The essential question Tom McMahon examines in his commentary today is why those who control the institutional agenda constantly want to revert to medieval culture and thinking from around the era of the Council of Trent and want to stuff Vatican II back in some box as some kind of historical aberration? It's a mystery almost more confounding and perplexing than the Mystery of the Trinity! What do they find so attractive from that period of human history?
All people, and institutions, have a story to tell…
All people have a story to tell, even faceless corporations. Story is the favorite human way to communicate. In recent times we have become aware of the ugly story of the Enron fiasco where the CEO's cheated the ordinary workers who were left holding the bag. The Roman Catholic Church Institution has a story as well and I was part of that corporate story for fifty years of my life. Locally I lived and wrote a goodly number of local chapters into the old Roman good news book, it being the core of my youth and into my graying years. Vatican Two was a vital part of that Catholic story, particularly as its refreshing teachings came just eight years after my ordination. After 1965 I had no difficulty in including Jesus in the story of my church. Outside of midnight Christmas Mass with cute nativity scenes and Holy Week re-enactments the historical Jesus got little play as the life teacher from Nazareth throughout the Catholic liturgical year. I find it strange that the social encyclical Rerum Novarum of Leo the 13th in 1891 follows Marx's Das Kapital by 24 years. Both write about "new things to come".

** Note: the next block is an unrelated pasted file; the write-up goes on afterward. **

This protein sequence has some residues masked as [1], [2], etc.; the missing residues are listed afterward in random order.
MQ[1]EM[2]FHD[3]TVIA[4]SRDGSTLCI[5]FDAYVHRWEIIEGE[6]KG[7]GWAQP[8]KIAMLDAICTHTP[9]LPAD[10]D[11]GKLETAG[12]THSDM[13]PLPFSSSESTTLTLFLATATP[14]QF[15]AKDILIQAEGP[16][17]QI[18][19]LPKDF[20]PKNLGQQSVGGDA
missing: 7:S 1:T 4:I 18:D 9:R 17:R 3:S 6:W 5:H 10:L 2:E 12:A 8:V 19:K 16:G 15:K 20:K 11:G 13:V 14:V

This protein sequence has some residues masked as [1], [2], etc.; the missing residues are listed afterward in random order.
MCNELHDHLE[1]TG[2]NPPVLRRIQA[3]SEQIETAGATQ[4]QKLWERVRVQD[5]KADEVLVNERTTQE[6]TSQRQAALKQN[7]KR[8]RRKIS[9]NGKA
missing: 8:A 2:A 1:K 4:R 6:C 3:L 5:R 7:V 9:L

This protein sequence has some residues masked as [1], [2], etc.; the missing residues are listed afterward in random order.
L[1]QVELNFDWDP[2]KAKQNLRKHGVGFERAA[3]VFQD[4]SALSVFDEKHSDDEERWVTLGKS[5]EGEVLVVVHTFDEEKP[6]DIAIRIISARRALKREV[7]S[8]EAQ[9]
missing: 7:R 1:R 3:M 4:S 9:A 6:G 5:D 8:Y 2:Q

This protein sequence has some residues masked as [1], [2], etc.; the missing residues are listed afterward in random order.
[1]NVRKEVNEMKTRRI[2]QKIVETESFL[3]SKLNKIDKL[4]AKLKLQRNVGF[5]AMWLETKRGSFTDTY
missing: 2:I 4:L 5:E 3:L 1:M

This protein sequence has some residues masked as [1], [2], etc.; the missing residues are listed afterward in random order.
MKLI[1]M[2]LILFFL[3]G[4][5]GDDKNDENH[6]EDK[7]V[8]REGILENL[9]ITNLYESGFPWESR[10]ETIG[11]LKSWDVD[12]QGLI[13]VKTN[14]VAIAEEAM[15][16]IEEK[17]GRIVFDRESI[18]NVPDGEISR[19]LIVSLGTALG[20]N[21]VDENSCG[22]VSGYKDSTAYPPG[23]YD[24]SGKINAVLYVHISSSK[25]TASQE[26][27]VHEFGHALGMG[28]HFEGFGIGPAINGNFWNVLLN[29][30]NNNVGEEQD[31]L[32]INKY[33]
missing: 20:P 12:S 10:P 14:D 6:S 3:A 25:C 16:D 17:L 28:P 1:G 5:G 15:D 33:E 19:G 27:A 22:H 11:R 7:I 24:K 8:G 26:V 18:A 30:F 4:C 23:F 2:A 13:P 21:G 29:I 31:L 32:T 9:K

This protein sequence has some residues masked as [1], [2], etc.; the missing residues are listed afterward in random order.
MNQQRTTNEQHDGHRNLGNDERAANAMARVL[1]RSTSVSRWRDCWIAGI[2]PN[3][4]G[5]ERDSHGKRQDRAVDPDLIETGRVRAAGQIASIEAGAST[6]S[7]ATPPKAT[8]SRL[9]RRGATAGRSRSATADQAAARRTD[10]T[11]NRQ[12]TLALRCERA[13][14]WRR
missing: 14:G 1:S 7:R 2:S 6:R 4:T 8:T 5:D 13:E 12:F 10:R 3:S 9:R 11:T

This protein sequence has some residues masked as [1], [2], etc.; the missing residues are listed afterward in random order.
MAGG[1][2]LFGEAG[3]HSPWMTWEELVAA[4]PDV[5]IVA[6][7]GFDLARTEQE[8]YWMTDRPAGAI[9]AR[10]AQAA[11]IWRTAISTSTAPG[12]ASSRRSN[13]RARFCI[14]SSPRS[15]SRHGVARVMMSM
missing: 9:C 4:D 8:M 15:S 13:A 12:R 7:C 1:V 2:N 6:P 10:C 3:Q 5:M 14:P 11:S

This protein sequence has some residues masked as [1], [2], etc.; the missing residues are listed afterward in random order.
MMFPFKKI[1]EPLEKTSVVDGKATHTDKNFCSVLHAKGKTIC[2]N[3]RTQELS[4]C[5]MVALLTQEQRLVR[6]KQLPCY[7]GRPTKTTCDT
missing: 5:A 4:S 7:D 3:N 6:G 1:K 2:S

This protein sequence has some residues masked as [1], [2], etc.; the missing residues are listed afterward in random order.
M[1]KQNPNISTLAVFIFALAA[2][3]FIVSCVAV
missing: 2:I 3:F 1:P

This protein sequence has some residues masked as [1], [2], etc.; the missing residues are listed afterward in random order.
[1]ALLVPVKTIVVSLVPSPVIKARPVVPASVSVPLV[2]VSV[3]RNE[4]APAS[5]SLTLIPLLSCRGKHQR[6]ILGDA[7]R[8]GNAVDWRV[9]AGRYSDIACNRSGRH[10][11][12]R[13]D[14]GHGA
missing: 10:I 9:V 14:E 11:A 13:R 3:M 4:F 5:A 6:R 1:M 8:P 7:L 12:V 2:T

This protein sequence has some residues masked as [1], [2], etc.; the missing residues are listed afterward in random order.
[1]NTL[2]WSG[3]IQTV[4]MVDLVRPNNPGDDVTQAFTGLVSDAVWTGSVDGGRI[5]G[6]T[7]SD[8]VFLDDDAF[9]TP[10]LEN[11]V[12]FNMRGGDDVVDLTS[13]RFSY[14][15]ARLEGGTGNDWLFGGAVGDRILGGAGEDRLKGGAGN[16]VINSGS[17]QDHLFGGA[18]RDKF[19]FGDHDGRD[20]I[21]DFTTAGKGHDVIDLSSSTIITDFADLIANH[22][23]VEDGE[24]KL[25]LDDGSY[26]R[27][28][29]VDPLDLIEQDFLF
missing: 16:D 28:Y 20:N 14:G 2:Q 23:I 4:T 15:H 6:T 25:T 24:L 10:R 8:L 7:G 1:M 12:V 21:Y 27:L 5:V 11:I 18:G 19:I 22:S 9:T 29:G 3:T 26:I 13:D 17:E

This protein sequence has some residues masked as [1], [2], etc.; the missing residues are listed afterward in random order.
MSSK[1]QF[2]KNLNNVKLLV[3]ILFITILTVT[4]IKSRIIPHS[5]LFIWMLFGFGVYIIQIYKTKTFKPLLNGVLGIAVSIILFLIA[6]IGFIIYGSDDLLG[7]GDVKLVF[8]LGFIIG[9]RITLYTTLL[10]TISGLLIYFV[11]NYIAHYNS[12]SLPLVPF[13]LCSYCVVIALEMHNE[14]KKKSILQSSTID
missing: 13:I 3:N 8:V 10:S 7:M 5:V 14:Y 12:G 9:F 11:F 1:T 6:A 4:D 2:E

Catholica has offered me the opportunity to write new chapters which are in reality the story of a church entering the new age of technology. All life is evolutionary and so too is my story and yours. I have become aware that my version, taken from my ministerial experience, has often clashed with the "same old" Roman experience. Allow me, the once faithful priest servant, to open my mind and share the process and progress with which I now feel at peace. In conscience I am today more faithful to Jesus than to a pope, or an antiquated Nicene Creed. Next week I will address the issues of submission, revolution, and reform, along with the vital role women will play in this evolutionary and revolutionary experience.
My meeting with Pope John the 23rd saved my sanity...